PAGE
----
Monday, April 6, 2015

Getting Your Life Back: Organizing Your Obligations

As we go through our daily life, we find that all too often we tend to forget things we need to do. Especially if you're someone who enjoys working on yourself, if you're trying to improve yourself, to defeat your bad habits, you will soon find yourself lacking time. However, there are tools and apps that are out there to help you.

Today's installment will focus primarirly on your regular obligations. By this I mean obligations that you need to do on regular basis, whether that basis is daily, weekly or monthly. Getting your life back when it comes to your regular obligations will start with you listing all the things you need to do need to do as a matter of routine.

For this, I use one of these two apps: Toodledo and Wunderlist. There are other apps out there; find the ones that suit you most. Why these apps are great is the fact that you can arrange how often the obligations repeat. You can make them repeat daily, weekly, every Monday and Tuesday, every three days, every weekened, every weekday etc. The sky is the limit. 

Once you've made a list of your obligations, choose how often you'd like them to repeat. Don't make all of them repeat daily - only the most important and/or easiest ones should be placed in Daily category. 

What To Put
  • Obligations that you don't feel like doing (vacuuming)
  • Obligations that you keep forgetting doing (cleaning the aquarium)
  • Obligations that need timely fine tuning (watering different plants at different times)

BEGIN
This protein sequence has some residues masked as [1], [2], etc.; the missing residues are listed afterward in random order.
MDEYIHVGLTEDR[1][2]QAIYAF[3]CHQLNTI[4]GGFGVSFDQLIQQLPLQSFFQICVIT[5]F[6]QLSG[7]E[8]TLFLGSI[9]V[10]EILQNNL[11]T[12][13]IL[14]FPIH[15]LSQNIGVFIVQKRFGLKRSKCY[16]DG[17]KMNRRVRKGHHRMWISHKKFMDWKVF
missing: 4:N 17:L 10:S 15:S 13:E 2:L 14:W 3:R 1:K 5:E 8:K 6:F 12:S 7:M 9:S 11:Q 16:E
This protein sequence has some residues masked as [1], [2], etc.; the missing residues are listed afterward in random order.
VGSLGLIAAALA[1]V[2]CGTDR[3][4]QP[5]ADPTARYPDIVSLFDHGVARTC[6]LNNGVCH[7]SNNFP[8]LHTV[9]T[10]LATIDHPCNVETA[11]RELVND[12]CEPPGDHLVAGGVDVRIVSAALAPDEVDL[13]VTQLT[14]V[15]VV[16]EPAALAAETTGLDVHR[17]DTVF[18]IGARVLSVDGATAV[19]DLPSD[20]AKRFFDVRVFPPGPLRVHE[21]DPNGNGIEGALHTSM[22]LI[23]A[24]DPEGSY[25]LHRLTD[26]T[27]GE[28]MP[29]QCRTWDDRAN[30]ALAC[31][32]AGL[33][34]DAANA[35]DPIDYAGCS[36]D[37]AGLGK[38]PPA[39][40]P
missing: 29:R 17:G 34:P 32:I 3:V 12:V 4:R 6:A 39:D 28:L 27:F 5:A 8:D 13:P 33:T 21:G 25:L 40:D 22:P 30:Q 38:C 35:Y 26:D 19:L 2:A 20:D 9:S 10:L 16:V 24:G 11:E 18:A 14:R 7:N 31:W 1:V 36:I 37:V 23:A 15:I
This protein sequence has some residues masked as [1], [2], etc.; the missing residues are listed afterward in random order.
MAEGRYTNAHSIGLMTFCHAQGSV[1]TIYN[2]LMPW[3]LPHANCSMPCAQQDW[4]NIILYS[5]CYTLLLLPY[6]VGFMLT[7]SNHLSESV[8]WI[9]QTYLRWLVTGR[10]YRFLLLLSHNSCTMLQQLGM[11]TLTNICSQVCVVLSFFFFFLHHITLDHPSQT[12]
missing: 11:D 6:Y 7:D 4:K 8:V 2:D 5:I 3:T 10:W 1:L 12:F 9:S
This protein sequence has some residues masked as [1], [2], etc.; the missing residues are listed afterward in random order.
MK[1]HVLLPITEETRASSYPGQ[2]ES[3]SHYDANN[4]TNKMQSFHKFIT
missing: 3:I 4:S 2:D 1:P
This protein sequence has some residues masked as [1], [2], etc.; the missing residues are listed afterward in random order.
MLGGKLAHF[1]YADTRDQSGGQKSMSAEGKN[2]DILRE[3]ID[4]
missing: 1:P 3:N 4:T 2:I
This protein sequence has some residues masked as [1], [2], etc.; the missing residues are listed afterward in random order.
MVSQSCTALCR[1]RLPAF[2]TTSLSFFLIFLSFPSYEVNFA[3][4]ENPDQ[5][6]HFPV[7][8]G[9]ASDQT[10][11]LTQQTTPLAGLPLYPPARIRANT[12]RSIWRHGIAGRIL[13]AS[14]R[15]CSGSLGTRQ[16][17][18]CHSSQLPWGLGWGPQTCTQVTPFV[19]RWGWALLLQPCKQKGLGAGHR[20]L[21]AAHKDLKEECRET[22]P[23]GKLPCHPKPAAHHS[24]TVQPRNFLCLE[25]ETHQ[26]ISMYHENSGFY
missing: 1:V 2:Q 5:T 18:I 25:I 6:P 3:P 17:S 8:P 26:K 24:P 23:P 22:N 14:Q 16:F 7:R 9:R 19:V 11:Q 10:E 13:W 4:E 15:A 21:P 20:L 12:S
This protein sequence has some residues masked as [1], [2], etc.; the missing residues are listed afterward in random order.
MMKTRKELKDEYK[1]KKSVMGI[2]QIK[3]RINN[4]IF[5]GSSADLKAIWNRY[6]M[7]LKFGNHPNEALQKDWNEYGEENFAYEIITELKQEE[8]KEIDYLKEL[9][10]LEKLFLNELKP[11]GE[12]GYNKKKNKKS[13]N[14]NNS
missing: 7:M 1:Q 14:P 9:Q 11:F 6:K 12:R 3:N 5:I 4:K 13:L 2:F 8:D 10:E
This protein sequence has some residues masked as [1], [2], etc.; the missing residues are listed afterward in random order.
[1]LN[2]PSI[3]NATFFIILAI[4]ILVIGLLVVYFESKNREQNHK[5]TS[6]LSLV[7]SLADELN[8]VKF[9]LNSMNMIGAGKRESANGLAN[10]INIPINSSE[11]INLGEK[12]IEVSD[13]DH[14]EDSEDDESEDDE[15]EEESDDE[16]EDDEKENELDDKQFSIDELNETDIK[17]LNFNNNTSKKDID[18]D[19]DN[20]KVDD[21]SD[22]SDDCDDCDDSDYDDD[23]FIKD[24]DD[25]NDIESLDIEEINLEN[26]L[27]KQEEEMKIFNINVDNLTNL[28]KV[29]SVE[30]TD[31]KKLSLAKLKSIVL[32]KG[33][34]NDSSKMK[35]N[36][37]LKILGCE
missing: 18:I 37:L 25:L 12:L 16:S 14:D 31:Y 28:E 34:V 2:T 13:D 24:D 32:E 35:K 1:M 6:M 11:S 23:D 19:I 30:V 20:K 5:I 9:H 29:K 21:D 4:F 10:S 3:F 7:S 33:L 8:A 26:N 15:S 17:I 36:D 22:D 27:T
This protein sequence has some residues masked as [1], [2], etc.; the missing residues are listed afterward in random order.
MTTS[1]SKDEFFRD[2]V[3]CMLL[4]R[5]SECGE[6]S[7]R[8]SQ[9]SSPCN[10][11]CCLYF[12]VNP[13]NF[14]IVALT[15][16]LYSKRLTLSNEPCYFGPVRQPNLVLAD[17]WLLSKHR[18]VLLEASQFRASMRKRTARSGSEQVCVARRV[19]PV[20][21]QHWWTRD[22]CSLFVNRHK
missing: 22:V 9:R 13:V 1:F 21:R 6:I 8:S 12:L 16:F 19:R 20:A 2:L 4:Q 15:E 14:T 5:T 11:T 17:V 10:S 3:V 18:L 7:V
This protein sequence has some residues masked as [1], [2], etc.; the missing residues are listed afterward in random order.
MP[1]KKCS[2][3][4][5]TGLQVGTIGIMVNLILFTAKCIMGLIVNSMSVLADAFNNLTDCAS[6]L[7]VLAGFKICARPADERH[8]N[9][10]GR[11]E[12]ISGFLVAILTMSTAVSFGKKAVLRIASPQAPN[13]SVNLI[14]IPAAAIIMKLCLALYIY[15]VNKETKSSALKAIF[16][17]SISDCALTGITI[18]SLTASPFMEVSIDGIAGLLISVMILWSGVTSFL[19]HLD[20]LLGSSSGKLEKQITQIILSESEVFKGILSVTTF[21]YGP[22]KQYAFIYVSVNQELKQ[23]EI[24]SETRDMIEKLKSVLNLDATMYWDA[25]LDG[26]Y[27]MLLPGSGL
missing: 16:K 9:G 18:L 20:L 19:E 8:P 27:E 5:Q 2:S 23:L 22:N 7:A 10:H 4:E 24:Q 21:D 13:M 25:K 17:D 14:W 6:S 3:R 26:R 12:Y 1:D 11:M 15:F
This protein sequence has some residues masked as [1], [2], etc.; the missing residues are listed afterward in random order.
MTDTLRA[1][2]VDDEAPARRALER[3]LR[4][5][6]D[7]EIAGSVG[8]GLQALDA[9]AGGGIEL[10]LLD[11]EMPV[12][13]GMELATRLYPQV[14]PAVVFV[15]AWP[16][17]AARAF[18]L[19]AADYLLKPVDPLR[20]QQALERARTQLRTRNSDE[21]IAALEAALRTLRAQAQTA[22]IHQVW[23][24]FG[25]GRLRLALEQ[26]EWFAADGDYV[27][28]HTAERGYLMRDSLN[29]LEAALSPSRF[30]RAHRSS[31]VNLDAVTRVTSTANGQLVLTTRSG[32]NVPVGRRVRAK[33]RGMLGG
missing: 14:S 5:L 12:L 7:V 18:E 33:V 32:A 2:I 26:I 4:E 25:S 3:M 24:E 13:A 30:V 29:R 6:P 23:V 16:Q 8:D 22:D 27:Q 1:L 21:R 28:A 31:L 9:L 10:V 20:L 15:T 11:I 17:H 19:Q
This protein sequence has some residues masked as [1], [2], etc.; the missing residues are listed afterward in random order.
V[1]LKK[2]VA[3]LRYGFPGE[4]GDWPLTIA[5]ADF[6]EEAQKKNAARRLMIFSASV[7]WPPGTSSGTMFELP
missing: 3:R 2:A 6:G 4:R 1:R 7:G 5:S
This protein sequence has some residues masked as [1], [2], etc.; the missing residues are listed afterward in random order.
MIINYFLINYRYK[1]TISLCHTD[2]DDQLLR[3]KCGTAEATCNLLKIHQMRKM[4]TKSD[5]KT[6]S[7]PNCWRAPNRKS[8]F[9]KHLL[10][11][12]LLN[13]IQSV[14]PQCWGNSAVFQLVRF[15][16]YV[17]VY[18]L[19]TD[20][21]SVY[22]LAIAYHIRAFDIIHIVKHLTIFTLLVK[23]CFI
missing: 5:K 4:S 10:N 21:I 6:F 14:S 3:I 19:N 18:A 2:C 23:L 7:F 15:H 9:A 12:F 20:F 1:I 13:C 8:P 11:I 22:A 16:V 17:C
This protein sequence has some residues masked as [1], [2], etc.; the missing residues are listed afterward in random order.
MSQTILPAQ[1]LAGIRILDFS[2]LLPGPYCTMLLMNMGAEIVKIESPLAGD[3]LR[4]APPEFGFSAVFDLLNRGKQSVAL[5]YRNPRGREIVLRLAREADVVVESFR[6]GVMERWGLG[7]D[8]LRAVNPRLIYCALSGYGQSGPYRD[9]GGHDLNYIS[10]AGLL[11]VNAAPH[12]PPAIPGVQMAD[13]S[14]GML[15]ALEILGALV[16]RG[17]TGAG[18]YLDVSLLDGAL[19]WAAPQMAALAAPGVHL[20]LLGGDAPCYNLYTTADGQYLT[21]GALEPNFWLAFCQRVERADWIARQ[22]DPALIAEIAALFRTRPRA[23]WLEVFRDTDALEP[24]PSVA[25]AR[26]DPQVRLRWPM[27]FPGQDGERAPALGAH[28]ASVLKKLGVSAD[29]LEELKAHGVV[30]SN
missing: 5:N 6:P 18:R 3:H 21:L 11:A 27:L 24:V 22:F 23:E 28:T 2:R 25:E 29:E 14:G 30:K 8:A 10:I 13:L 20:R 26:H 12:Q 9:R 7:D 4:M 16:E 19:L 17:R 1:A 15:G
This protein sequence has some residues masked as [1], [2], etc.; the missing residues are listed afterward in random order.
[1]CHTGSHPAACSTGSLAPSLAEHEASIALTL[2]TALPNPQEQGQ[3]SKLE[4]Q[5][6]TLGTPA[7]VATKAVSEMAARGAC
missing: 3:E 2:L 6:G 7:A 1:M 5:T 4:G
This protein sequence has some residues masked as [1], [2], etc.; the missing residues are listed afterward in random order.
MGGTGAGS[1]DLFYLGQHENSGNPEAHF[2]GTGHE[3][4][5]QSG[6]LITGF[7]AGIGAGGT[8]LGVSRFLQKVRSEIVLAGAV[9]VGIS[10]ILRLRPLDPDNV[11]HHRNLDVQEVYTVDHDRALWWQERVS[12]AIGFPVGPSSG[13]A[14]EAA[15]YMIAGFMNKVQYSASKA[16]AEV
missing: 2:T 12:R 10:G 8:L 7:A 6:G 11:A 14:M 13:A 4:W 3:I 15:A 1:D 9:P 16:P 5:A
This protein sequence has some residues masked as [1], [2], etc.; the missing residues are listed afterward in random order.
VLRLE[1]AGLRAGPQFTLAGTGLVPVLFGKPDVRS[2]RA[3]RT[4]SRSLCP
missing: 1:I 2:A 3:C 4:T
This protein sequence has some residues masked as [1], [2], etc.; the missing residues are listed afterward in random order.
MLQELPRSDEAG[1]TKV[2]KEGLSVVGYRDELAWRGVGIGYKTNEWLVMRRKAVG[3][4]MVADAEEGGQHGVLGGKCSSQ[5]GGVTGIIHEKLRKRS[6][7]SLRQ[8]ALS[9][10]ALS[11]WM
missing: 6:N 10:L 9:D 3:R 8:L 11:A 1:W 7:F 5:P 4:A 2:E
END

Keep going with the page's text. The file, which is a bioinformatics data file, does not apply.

• Habits you'd like to get (exercising)
  • Things you don't want to overdo (reading)
What Not to Put
  • Obligations you already do as a part of your daily routine (washing teeth)
  • Obligations that punish you severily on their own when not done (bathing regularly)
  • Obligations that you don't forget (repeatitive and monotonous dayjob)
  • Obligations that are forced on you
If we analyze the list of what you should list in your list, there are a couple of reasons you should have one:

1) It helps you fight your bad habits.
2) It helps remember things you otherwise would. 
3) Prevention of overindulgance. 

I will elaborate on the last one. There are some things that aren't bad in themselves, or are even very profitable for our well being, but that can turn into a positive addiction if not practiced in moderation. In my case, that would be reading - I could read hours on end. However, I have a very busy schedule, and reading too much can impede other things - especially the ones that are profitable but that I dislike (like exercising). In that case, the table serves to prevent you from doing too much of what you love.

Why are we putitng all the tables? Simply put, the whole point of the table is to utilize the reward principle, which we will elaborate on in our next installment.



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